Thursday, March 16, 2006

"And it is a name by which I think it expedient to be called..." ~ Jane Eyre

This Armenian woman has no business to be making gnocci on Sunday, but she making it anyway.

As a novice chef, gnocci is one of those recipes that puts you over the edge of being a good novice chef to a great novice chef. I am anxious and nervous already about the task; this is the SAT exam of cooking for me. I am sure that other novice chefs have their own standards of what recipes make them more masterful of the culinary arts. Some are cooks, others are bakers. Whatever it is in whatever genre of cooking, there is that one dish which challenges us novices.

I wonder what it is for others. For me, it is a mixture of potato and flour.

J. Sarah was a comfort when I told her of my gnocci anxiety last night over sushi dinner.

"Remember, Amy, this is one of those recipes where you need to remember that you are probably going to fall flat on your face the first few times. Gnocci is a dish that probably can't be mastered until you have done it at least a dozen times."

I know she is right. However, deep down I hope that the little potato dumplings I assemble on Sunday will be edible. The danger lies in the flour...too much or too little can ruin the consistency and make the gnocci dough get tossed in the garbage instead of boiling water. If I can't do this simple mixture, how will I ever make manti on my own one day?

(For a general idea, see here: http://www.thegutsygourmet.net/monti.html)

Still, I will take the risk on gnocci. I don't own a potato ricer, and Lidia says I need it for this. So, after my English Department meeting, I will head to Bed, Bath, and Beyond (aka Bed, Bath, and Bananas to J.Sarah's clan) and get my kitchen tool.

I love shopping for kitchen tools. The wishlist in my profile is linked to Williams Sonoma. You name it, I love it and want it. The garlic press, the melon scooper, the new OXO mango pitter. (You can check out new arrivals at WS here: http://ww1.williams-sonoma.com/cat/index.cfm?CID=ctlnewi&src=catcctli%7Cp1%7Crshop%2Fhme Does anyone else out there get excited over batter ladles? Alligator vegetable dicers? Sesame seed and spice toasters?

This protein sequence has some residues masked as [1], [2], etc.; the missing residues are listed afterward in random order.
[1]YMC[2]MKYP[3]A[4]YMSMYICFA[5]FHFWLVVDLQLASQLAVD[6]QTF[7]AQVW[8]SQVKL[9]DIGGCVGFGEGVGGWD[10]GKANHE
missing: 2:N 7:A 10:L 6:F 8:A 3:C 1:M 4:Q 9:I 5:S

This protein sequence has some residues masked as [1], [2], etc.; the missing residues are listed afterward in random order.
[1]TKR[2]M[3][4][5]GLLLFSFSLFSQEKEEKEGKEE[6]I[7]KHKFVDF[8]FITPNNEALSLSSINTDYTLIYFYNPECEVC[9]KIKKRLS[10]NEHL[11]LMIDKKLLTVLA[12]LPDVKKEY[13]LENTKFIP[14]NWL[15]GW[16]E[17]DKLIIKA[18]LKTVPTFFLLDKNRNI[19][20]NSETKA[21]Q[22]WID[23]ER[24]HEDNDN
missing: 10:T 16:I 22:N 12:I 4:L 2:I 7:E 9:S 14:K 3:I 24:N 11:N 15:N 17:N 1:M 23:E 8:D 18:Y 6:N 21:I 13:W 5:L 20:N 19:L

Once I master the gnocci, I want to make a platter that looked just like the one Tea's mom did when I was a kid: A platter of gnocci in the colors of the Italian flag. Bolognese sauce for the red, Parmesan for the white (or as Chaz pronounces it, "PAWMAASOWN"), and a pesto sauce for the green. Mmmmmm.

Thanks to Chaz and his ever-thoughtful nature, I have Lidia Matticchio Bastianich's cookbook, Lidia's Italian-American Kitchen. We both love her show on PBS, though we joke that she has "man hands." I wonder if that is the secret to her gnocci? I am in trouble if it is. I watched the episode where she makes gnocci twice now, and I want to believe her when she tells me its easy. I hope to make Lidia proud one day. She rocks. She is the only guest on Martha Stewart's show that can instill the fear of God in Martha; Martha becomes Lidia's bitch. It is awesome.

I was talking about names the other night with Chaz. The older I get, the more important my last name is to me. I am no staunch feminist by any means, but why should I have to give up my grandma Krikor's name if I ever get married? One day it will be one of the only things I still carry outwardly of my father, Richard, and my grandpa. I don't want to lose it. I won't. Even if it were another Armenian name, I still won't do it.